Essentially you need to build a library of 3D assets, this is a big job, but loads is available free and cheap. It can also be a cash sink if you invest in a lot of paid for props, but they will generally be of better quality and more complete.

In my case I started out downloading anything free that seemed like it might be useful. One thing to watch for is quality, free doesn't mean good, that said there are some excellent freebies available. Also check usage licences, some assets may have restrictions.

I've downloaded some models, now what?
First step, import it or add it to your runtime. Assets made for poser and Daz are usually packaged up so you can add the files to your runtime folder and it will be added to you content library. These will usually be to scale and have the textures set for you. If you download a 3d object (obj format for example) it may well be to a different scale and need the textures applied after.

A little extra Information.

3d models are made up of a number of aspects.

Geometry, or the mesh if you like. This is the 3d object.

The geometry will usually have a UV map, this is what tells it where to apply the textures.

Textures are the pretty patterns that almost complete the model. I say almost as the material settings can make a huge difference.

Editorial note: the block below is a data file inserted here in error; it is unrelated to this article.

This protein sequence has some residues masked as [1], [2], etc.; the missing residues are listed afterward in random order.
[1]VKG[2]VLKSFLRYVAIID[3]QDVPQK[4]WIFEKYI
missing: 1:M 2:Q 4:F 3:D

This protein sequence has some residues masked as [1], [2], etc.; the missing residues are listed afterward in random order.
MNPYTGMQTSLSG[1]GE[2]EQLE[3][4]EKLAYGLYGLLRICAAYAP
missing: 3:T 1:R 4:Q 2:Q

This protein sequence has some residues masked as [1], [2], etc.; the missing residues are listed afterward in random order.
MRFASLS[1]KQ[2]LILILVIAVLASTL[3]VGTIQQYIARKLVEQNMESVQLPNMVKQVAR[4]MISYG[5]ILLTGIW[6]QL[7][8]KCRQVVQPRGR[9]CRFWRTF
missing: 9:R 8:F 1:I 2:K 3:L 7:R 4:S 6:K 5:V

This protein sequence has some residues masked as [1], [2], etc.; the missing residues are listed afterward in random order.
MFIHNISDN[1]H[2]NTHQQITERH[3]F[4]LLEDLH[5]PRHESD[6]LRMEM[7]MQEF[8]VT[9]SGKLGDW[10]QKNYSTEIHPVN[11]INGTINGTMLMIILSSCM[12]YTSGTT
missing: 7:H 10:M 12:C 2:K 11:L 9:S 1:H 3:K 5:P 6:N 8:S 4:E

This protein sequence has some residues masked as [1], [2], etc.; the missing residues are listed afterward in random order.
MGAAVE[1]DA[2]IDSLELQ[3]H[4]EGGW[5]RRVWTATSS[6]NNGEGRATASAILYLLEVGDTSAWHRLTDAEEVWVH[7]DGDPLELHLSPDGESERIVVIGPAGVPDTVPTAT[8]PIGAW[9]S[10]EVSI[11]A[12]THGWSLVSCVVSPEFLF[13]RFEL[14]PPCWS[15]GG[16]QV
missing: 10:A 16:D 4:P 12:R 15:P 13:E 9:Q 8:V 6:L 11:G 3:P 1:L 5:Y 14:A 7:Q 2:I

Think of it like layers in Photoshop. The diffuse is the coloured textures and patterns.
There may be other layers which will affect how light reacts when it hits the surfaces. There are specular, bump, normal maps for example. Each one could take a lot of explaining.

By now you're probably thinking it's a lot of work making a 3d comic, and it is, but it's largely front loaded. Once you have your characters and sets the rest becomes easier than drawing out and colouring individual panels. Sure you have to pose, light and render them but that's generally less time consuming than illustration and colouring.


Check out GJ's catalogue of comics here on the Duck:



RobertRVeith at 4:26PM, Nov. 26, 2018

I work in a combination of 2D and 3D. All of the line work you see in my comics, I drew with my own hand. I draw over 3D renders, using the renders as a kind of "light table" reference. The assumption about 3D from people who don't use it is that it's somehow easier and/or faster to make comics with 3D software than it is in the "normal" way. That hasn't been my experience. If you have any drawing ability at all, you can draw a panel faster on paper than you can assemble your backgrounds, figures and props into a 3D program. There's a lot of trial and error to get the lighting right. And then there's the rendering time itself, which can take from 15 minutes to a day (depending on your settings). If you're a pen-and-paper artist and you take a day to draw a panel, you probably shouldn't be drawing comics (you're a different kind of artist!). But that's par for the course in 3D.